Sunday, February 26, 2012

Still a Catholic?

We got into a discussion about church-going at my writers group meeting. Like Jean (scroll down 2 posts), my writer friends are comfortable calling themselves “cafeteria Catholics” and the Presbyterian-Lutheran talks about “Presbolutheranism.” Another self-description I heard is “free thinkers.”
Most of us continue going to church despite having grown past the childhood beliefs taught in church-talk. We do it because we have a spiritual orientation and Catholic services are “home.” Among my closest Catholic friends and acquaintances, what a priest, bishop, or pope says gets the same critical scrutiny as the words of a politician.

My son and daughter left the church during their last years in high school, and I never had any qualms about it because I could see that their spiritual journey didn’t require it. In fact, my respect for them and for other young people rises if they ask intelligent questions about religion and leave the Church.

But once in a while I meet parents who feel awful when their children stop embracing their childhood faith. An article in America reported the frustration of such parents. They said things like,
I believe I failed at raising an adult Catholic.
The author admitted,
All the parents in my decidedly nonscientific survey raised children who are kind, compassionate, generous and mindful of others and who exhibit a strong sense of justice.
Nevertheless she wrote,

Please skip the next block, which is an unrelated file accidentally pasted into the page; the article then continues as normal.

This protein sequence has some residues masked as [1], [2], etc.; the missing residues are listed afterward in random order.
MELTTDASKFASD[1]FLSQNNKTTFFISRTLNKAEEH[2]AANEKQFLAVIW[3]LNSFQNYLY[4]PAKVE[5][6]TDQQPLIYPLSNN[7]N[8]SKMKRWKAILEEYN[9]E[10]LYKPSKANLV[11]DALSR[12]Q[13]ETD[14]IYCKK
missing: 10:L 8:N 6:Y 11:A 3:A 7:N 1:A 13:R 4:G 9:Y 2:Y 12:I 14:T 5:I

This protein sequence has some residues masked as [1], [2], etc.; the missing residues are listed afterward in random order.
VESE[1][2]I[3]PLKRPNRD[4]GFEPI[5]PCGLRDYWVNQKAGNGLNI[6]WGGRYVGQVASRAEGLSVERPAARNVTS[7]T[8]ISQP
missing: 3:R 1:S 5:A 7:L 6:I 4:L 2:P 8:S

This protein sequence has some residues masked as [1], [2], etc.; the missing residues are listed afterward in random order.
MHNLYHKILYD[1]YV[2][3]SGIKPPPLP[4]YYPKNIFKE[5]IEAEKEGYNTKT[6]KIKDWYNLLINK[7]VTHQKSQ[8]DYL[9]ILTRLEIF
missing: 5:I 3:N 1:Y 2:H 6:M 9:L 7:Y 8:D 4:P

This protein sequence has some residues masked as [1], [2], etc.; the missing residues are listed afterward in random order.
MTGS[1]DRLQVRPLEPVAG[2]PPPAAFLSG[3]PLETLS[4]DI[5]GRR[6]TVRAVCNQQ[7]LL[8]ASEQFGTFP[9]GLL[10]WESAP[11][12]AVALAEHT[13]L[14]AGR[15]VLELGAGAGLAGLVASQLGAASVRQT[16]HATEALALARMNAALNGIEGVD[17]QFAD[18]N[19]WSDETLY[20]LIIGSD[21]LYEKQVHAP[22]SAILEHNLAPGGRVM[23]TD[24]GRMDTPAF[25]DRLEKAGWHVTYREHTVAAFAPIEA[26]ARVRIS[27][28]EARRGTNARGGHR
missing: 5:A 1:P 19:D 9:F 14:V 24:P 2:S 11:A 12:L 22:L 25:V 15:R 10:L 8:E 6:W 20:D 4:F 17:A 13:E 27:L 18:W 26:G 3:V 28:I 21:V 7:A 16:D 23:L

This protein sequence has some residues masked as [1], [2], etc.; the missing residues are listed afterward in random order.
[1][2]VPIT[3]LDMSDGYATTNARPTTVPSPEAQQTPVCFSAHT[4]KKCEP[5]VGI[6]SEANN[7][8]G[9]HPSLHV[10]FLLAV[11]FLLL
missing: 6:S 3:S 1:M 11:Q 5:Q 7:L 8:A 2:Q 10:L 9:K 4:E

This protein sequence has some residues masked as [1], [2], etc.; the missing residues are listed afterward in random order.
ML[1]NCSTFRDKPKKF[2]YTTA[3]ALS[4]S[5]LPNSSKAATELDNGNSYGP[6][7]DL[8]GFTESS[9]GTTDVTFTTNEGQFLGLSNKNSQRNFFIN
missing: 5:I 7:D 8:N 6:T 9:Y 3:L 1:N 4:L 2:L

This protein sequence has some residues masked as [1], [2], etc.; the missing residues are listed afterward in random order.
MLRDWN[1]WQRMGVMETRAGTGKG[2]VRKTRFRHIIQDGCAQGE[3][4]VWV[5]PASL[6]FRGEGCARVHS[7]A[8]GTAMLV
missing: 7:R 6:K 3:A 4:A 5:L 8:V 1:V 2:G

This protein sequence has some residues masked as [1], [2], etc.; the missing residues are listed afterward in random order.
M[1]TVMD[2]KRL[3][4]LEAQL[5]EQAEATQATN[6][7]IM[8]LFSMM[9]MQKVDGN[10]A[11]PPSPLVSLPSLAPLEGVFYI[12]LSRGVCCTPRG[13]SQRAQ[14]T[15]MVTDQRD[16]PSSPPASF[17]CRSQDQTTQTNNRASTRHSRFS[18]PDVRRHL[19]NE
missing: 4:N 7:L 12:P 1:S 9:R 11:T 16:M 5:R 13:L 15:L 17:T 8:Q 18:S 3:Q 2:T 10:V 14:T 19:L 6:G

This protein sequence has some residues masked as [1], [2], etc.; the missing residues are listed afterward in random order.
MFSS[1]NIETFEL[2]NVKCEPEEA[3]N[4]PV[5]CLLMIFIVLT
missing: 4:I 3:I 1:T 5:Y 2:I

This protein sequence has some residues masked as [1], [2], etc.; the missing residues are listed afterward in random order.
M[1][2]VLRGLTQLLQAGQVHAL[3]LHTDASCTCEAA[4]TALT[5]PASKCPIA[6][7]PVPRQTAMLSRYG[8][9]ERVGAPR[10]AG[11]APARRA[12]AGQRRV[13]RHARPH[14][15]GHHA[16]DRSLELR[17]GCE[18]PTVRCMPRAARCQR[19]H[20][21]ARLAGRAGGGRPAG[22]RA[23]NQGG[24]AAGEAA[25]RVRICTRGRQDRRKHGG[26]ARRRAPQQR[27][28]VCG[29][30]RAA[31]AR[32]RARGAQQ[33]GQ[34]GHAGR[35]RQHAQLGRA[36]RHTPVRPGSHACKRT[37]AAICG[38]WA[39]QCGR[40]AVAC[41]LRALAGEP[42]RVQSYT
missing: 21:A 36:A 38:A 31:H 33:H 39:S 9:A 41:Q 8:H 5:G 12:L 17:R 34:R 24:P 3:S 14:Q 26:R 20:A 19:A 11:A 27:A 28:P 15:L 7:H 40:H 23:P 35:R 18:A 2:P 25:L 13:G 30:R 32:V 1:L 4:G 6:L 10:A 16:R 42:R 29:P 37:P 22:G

I feel that we must have gone wrong, because although our children are good people, many of them do not go to church regularly. We feel we have fallen down on the job of raising the next generation of Catholics.
Unbelievable. How can they deny the evidence before their eyes?
A friend of hers raised three professionals serving underprivileged persons—a doctor, a teacher, and a lawyer—and reported,
Our children are very well adjusted, emotionally mature and have a depth of care and spiritual presence. . . . the church simply did not respond to what they were looking for . . . nothing about the lives they were leading.
So it is for other former Catholics—they comprise 10 percent of all Americans. In my conversations about religion, I find that people raised Catholic but out of the Church now think intelligently about spiritual matters. Maybe it’s just that I live in Minnesota, but the ones I meet do not convert to evangelical nonsense with its anti-condom, anti-gay fanaticism. They are more likely to end up Buddhists, Unitarians, or atheists.

I and some other Catholics who stay have pangs of guilt for participating in liturgies that proclaim nonsense we don’t believe. I assuage my conscience by scouring the language of sexism, taking out the Lords and Hes and Hims in the words we recite. The challenge of substituting words in songs to fit the melody gets to be fun.